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AORUS Thunder M7 Mouse and P3 Mouse Pad Review

Posted September 26, 2014 by Jake in Peripherals


Price at time of Review: $90 (M7); $40 (P3)


Lightweight; Sleek design; Plenty of buttons; Lighting effects; Easy to use software; Comfortable


Not suited to large hands; Expensive
Smaller-sized MMO/RTS mouse that's comfortable and well-featured.
by Jake
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Thunder M7 Mouse

There are a few things that become quickly apparent with the AORUS Thunder M7. First, it is exclusively a right-handed mouse; it is definitely not ambidextrous nor symettrically identical on each side like some mice we see on the market. In terms of size, the M7 is actually rather small compared to most mice we’ve seen, so if you have large hands you might find it undersized..

Second, the overall design is a significant depature from the minimalist mice we often we. The Thunder M7 is a decidedly “busy” design, with many buttons and things happening along the surface. It is rather aggressive looking though, with angular lines contrasted against the profile curvature of the mouse.

That said, the lines of the mouse do flow rather fluidly flow from the front to the back at the palm, culminating near the horizontal slotted grooves.

Toward the front of the M7, we see the rubberized wheel itself is smooth, not grooved, is well constructed, and tracks very smoothly without any noise. It does have some textural feedback when rolling (a “notched” effect), but is thankfully silent without any clicking on rotation.

The bottom of the M7 features foot pads which are long and angular as well, reasonably sized, and track well both on cloth (slow) and polymer-based (fast) mousepads. I prefer a control pad, but for those that like a speed surface, the M7 handles it beautfully as well, gliding across with no hiccups.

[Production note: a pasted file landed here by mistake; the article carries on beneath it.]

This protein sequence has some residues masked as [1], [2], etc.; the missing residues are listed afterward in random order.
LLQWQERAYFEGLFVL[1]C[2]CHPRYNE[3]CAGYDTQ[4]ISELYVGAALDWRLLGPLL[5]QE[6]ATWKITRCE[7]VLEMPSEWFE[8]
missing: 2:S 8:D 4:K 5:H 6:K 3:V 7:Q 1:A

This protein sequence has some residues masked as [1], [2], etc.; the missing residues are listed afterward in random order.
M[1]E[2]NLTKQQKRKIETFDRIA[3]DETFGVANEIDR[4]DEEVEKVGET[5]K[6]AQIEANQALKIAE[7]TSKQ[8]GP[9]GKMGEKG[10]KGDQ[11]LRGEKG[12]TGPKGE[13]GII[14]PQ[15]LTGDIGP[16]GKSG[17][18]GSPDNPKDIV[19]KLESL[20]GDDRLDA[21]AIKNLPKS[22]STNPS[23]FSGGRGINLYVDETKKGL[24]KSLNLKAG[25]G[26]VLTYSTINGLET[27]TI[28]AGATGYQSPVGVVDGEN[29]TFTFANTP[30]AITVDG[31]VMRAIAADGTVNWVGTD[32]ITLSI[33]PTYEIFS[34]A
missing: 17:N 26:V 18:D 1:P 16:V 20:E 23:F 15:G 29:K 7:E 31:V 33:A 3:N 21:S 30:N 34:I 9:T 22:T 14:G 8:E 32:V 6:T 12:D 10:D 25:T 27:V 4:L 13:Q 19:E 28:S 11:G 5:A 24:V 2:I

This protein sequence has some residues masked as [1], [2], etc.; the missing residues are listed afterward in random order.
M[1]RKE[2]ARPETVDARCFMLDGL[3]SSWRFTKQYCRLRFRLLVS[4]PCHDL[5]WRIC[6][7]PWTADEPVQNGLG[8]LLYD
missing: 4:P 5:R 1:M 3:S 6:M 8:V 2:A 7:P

The M7 uses the popular Avago ADNS 9800 laser sensor for its engine, capable of 8200 DPI, which should be plenty for the most demanding gamers out there. It’s mid-centrally located, thankfully avoiding any weird rotational issues for a few other mice we’ve seen which have an offset sensor.

Moving to the side of the M7, the MMO influence is evident, with most of the buttons clustered here. The M7 has a total of 14 actual programmable buttons (though they are crafty by classifying Back and Forward scroll as 2 additional buttons), and couple with profiles and macros, it’s clear the MMO gamers will have a haven with this setup.

The lightly textured matte finishes contrast with the glossy smooth textures of the mouse. It’s designed to help prevent a sweaty and slippery surface, but it does feel just slightly unusual at first.

The DPI adjustment buttons are located near the transparent “window” near the centre of the mouse, along with a DPI indicator. It makes for an awkward grasp since they’re not easily reached from a normal hand setup. Admittedly, though, this is perhaps a bit more of an issue for FPS gamers than MMO players.

Much of the Thunder M7 lights us, and it’s quite a nice overall effect. The M7 also comes with the ability to change the lighting scheme, as the wheel and “headlights” at the front light up. The transparent window gives an interesting view into the LED internals, though we suspect the novelty of that will quickly wear off. And if you want to completely turn off the LEDs, you’re out of luck.

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